Tag: Liversidge v. Wang

More On Discovery Evidence at Trial and The Adverse Party Limitation

As previously discussed, one limitation when using examination for discovery evidence at trial is that the evidence is only admissible against the party that was examined.  Reasons for judgement were released this week by the BC Supreme Court, Vancouver Registry, addressing this limitation finding it is equally applicable during a summary trial.
In this week’s case (Liversidge v. Wang) the Plaintiff sued the Defendant’s for damages.  The Defendants brought Third Party proceedings but the Plaintiff never extended the claim against the Third Party.  In the course of the lawsuit the Plaintiff examined the Third Party for discovery and then set down a summary trial intending to rely on portions of the examination transcripts as against the Defendant.  In disallowing this Mr. Justice Burnyeat provided the following reasons:
12] Rule 12-5(46) (formerly Rule 40(27) states that evidence given at the examination for discovery by a party or a person under Rule 7-2(5) to (10) may be tendered as evidence by a party adverse in interest, but is only admissible against the party examined. This concept was explained by Arnold-Bailey J. in Biehl v. Strang, (2011) 21 B.L.R. (4th) 1 (B.C.S.C). as follows:
I note in Bower v. Cominco Ltd. (1998), 53 B.C.L.R. (3d) 322, 19 C.P.C. (4th) 22 (B.C. S.C.), it was held that the predecessor rule, R. 40(27) of the Rules of Court, B.C. Reg. 221/90 [Predecessor Rules], was enacted in response to Robinson v. Dick (1986), 6 B.C.L.R. (2d) 330 (B.C. S.C.), which permitted the admission of discovery evidence against co-defendants. In Beazley v. Suzuki Motor Corp., 2009 BCSC 1575 (B.C. S.C.) [Beazley] at para. 26, it was held that R. 40(27) only permitted discovery evidence to be admitted against the adverse party examined. (at para. 77)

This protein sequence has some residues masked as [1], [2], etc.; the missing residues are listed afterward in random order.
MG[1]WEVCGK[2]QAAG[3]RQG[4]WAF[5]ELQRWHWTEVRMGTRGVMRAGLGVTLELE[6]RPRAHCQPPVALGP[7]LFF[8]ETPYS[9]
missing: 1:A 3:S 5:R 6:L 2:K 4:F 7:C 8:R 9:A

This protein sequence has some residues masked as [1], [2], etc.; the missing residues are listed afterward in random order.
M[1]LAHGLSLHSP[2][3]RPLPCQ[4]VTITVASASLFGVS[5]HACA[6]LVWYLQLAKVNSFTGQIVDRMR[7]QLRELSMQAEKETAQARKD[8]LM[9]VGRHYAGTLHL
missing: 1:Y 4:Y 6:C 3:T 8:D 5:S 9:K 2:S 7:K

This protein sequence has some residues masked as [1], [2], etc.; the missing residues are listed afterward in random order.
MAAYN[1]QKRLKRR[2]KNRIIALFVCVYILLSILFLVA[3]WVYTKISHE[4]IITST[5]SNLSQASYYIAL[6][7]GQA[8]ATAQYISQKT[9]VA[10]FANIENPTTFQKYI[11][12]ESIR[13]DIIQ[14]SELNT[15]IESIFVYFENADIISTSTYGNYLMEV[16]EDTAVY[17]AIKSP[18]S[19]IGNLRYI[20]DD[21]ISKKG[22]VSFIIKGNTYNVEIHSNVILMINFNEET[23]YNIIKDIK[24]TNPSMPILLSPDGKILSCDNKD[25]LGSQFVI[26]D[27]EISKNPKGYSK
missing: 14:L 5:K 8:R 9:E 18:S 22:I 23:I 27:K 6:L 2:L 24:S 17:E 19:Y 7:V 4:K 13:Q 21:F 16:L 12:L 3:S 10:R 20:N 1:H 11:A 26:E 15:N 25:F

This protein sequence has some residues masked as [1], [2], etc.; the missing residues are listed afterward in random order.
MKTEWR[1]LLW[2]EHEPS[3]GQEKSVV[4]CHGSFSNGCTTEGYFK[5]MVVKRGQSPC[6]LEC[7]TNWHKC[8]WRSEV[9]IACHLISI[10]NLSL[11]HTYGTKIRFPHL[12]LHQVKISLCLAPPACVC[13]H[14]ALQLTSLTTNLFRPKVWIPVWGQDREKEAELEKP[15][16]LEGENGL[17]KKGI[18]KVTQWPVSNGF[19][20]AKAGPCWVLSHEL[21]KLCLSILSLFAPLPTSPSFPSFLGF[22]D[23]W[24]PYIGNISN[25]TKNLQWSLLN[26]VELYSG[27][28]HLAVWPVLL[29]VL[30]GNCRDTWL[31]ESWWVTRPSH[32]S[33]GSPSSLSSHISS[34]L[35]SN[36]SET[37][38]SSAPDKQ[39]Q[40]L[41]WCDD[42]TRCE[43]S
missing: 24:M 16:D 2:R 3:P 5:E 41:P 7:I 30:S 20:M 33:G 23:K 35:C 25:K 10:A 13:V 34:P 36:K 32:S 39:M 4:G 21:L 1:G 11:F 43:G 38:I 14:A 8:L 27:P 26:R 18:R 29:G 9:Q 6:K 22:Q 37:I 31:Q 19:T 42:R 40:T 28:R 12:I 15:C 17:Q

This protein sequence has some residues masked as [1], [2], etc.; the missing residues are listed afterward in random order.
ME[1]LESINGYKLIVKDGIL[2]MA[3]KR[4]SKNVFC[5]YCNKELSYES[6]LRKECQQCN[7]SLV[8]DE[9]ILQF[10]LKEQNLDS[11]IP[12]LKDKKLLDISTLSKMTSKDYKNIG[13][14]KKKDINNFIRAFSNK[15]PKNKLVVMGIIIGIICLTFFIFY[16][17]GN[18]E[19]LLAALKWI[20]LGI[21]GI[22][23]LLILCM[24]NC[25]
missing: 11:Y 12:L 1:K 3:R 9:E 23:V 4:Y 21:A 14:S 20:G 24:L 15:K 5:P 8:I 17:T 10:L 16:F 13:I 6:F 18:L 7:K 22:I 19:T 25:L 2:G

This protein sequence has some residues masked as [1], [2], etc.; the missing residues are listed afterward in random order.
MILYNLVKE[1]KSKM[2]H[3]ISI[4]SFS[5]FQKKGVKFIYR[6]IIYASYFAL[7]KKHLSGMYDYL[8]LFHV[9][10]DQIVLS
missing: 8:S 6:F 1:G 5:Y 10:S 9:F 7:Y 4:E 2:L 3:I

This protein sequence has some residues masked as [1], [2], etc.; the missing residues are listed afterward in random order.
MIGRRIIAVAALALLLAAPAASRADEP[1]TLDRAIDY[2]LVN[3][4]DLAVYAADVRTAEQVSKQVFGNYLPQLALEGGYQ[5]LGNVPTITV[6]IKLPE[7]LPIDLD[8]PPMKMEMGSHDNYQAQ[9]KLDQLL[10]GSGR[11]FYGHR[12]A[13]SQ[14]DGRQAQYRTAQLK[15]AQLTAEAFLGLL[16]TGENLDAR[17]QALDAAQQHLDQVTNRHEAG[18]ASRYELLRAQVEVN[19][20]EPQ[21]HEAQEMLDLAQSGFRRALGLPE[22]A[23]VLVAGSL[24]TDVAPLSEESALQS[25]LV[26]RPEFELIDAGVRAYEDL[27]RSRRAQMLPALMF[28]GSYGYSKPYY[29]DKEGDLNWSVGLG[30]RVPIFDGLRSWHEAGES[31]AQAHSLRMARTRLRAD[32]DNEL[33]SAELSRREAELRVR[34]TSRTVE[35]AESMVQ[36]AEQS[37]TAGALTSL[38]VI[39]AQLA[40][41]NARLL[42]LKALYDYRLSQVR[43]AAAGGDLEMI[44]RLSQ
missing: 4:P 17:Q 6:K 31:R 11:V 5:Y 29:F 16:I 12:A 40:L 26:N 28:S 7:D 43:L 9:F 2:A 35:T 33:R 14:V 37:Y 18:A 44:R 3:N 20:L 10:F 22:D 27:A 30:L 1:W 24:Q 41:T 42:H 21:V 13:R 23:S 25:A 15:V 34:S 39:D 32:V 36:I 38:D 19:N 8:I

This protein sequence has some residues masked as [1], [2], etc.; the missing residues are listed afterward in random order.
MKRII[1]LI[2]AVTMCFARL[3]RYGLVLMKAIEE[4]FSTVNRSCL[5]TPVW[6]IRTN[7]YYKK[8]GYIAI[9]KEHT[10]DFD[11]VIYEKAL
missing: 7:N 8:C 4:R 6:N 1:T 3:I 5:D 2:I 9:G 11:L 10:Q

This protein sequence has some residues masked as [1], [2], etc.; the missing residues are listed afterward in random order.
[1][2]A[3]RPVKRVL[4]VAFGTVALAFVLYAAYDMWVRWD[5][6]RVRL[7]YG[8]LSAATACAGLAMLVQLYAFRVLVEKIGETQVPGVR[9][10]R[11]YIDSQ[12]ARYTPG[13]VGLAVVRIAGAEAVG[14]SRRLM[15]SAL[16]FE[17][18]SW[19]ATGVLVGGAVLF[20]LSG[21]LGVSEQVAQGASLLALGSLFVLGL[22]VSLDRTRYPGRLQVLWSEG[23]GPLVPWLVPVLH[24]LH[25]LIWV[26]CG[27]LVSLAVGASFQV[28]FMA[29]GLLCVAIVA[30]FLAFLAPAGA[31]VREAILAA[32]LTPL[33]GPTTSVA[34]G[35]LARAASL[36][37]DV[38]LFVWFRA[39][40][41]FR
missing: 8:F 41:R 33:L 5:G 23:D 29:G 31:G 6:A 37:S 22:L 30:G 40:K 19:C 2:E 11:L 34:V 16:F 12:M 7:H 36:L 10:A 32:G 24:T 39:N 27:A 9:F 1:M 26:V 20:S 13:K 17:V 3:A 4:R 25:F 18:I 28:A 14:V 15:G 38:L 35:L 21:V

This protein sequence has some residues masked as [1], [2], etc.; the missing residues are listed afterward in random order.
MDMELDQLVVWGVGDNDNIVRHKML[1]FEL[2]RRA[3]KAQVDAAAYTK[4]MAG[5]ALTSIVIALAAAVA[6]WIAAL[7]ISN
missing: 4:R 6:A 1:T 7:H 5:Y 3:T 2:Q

[13] The decisions outlined in Biehl, supra, and Rule 12-5(46) are clear. The evidence given on an examination for discovery is admissible, but it is only admissible against the adverse party who was examined. Rule 12-5(46) applies equally to a Trial and a Summary Trial.
[14] Under Rule 7-2(1), “a party to an action must make himself or herself available for examination for discovery by parties of record to the action… who are adverse in interest to the parties subject to the examination”. The Plaintiffs did not commence an action against the Third Party so as to make the interest the Third Party adverse to the interest of the Plaintiffs. Here, the Plaintiffs did not have the right to examine the Third Party for discovery. Despite the fact the Third Party consented to being discovered by the Plaintiffs, that consent does not then make the evidence that arises from that discovery available for use by the Plaintiffs against the Defendants.
[15] The evidence provided at the Examination for Discovery of a representative of the Third Party cannot be used on this Summary Trial Application to assist the Plaintiffs in advancing the claim that they make against the Defendants. 

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ERIK
MAGRAKEN

Personal Injury Lawyer

When not writing the BC Injury Law Blog, Erik is the managing partner at MacIsaac & Company, based in Victoria, B.C. He is also involved with combative sports regulatory issues and authors the Combat Sports Law Blog.

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